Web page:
Satonofuji’s bout (around 9:30 min.) is quite interesting, with the yomi-turi performer emeritus going for a half-henka, an attempt at tottari, then sticks his head into Zendaisho’s chest. It takes the shimpan quite a while to declare the kimarite (watashikomi).
The final torikumi (about 13:30) introduces you to Sakurafuji, one of the tallest in the low ranks at Isegahama beya at 183cm. He currently serves as Takarafuji’s tsukebito and is considered a nice guy all around, but for a man with his build, his career has been less than satisfactory, stalling way too long at Jonidan.
The first bout of the day at Sandanme is between Mitsuuchi, who has 6-0 at Jonidan, and Fukunofuji, with 6-0 at Sandanme. If Mitsuuchi wins, there will be a playoff in Jonidan. If Fukunofuji wins, a playoff in Sandanme.
Well, that was decided very quickly. Mitsuuchi railroads Fukunofuji off the dohyo, and the Jonidan playoff between him and Kotourasaki will take place on Senshuraku.
Before moving on to the other yusho decider, let’s take a look at Torakio vs. Rao. Both are 4-2, thus kachi-koshi.
Again, Torakio displays rather good sumo, but loses at the edge, and again expresses his frustration by shoving his opponent slightly. Doesn’t his oyakata watch his bouts?
Now on to the yusho decider, and now the participants know that whoever wins this is the Sandanme yusho winner then and there. The participants, by the way, are Ura (Sd33E) and Hikarifuji (Sd81W). It’s a no-brainer, really.
This reminds me of an old anime, Yu-Yu Hakusho, where the protagonist’s most formidable weapon was the tip of his finger, which was loaded with a huge amount of energy. The bout here starts with a mutual attempt at getting inside, until Ura decides he has had enough and seems to blow Hikarifuji away by the power of the tips of his fingers. He looks at him and nods apologetically, before he returns to his place on the dohyo with an expression of “Oops, did I do that?” on his face.
Ura is Sandanme yusho, and it will be rather entertaining to see him go through Makushita (and possibly meet Hoshoryu there. Yummy).
Here is a match between the two Ms9 wrestlers, Kotokamatani and Satoyama. Both 3-3, so winner kachi-koshi, loser make-koshi.
No monoii there. The kimarite is shitatenage, and Satoyama is kachi-koshi.
About an hour after this bout is over, the NSK informs the public that this was, in fact, Satoyama’s last bout as an active wrestler. Satoyama was formerly a long-time sekitori, and seems to have given up the hope of returning to the top. He is retiring and joining the NSK as Sanoyama oyakata, apparently borrowing the Sanoyama kabu from Chiyootori. (I wonder if he purposely picked a kabu which sounds so similar to his own name!)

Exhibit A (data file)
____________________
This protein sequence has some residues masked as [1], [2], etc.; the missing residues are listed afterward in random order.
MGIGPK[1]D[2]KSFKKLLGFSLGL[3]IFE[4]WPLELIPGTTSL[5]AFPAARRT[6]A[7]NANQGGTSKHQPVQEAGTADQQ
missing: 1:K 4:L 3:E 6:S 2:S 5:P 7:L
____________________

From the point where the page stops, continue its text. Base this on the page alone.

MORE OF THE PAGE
On to the yusho decider. In Makushita, it’s the simplest situation: Sokokurai and Takaryu are the only ones with 6-0. Winner takes the yusho.
And after a matta, Sokokurai works hard to prevent Takaryu from getting a grip with his left arm, then goes for the pull down. Sokokurai is the Makushita yusho winner, and ensures himself of promotion to Juryo in Hatsu. There has never been a case where a yusho winner at Ms5 was not promoted.
Interestingly, he may actually go over the heads of the two kachi-koshi wrestlers at Ms1. If the shimpan department decides not to relegate more than two wrestlers from Juryo, Daiseido, who currently has 4 wins at Ms1W, and may earn his fifth today, might find himself promoted merely from Ms1W to Ms1E.
Sokokurai was also interviewed on NHK and assured the interviewer that his leg is “fine” now. By the way, I haven’t been around long enough to hear Sokokurai before, so I was rather impressed with his Japanese. It sounds as good as Kakuryu’s.
Enho seems to have rallied back a bit. Yesterday he looked totally lost and unsure what to do. Today he is back to seeking that grip of his. But Tomokaze denies him, despite the little one’s quick attacks. Enho finally lands his grip, but only at the edge of the dohyo where Tomokaze shows him out. Enho must be feeling grateful that he managed to secure his kachi-koshi before this slump. Tomokaze has a double-digit winning score, which is very impressive for a newcomer to Juryo.
Gokushindo tries to be careful and watches his own feet, but he is not protecting his mawashi and gets easily trapped by Azumaryu.